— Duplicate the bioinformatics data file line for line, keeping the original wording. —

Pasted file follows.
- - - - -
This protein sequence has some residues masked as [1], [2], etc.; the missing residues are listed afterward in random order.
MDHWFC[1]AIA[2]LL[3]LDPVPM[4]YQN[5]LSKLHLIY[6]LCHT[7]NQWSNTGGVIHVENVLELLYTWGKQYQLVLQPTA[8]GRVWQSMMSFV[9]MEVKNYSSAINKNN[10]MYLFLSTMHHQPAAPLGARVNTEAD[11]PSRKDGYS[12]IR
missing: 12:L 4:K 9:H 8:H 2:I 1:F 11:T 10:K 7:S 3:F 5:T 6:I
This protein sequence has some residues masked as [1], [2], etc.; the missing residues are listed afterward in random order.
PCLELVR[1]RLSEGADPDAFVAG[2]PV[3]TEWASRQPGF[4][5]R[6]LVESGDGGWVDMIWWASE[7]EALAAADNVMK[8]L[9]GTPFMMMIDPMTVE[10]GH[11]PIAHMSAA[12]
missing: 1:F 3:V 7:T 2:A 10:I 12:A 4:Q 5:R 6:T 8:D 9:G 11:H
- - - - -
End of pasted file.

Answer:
This protein sequence has some residues masked as [1], [2], etc.; the missing residues are listed afterward in random order.
MDHWFC[1]AIA[2]LL[3]LDPVPM[4]YQN[5]LSKLHLIY[6]LCHT[7]NQWSNTGGVIHVENVLELLYTWGKQYQLVLQPTA[8]GRVWQSMMSFV[9]MEVKNYSSAINKNN[10]MYLFLSTMHHQPAAPLGARVNTEAD[11]PSRKDGYS[12]IR
missing: 12:L 4:K 9:H 8:H 2:I 1:F 11:T 10:K 7:S 3:F 5:T 6:I
This protein sequence has some residues masked as [1], [2], etc.; the missing residues are listed afterward in random order.
PCLELVR[1]RLSEGADPDAFVAG[2]PV[3]TEWASRQPGF[4][5]R[6]LVESGDGGWVDMIWWASE[7]EALAAADNVMK[8]L[9]GTPFMMMIDPMTVE[10]GH[11]PIAHMSAA[12]
missing: 1:F 3:V 7:T 2:A 10:I 12:A 4:Q 5:R 6:T 8:D 9:G 11:H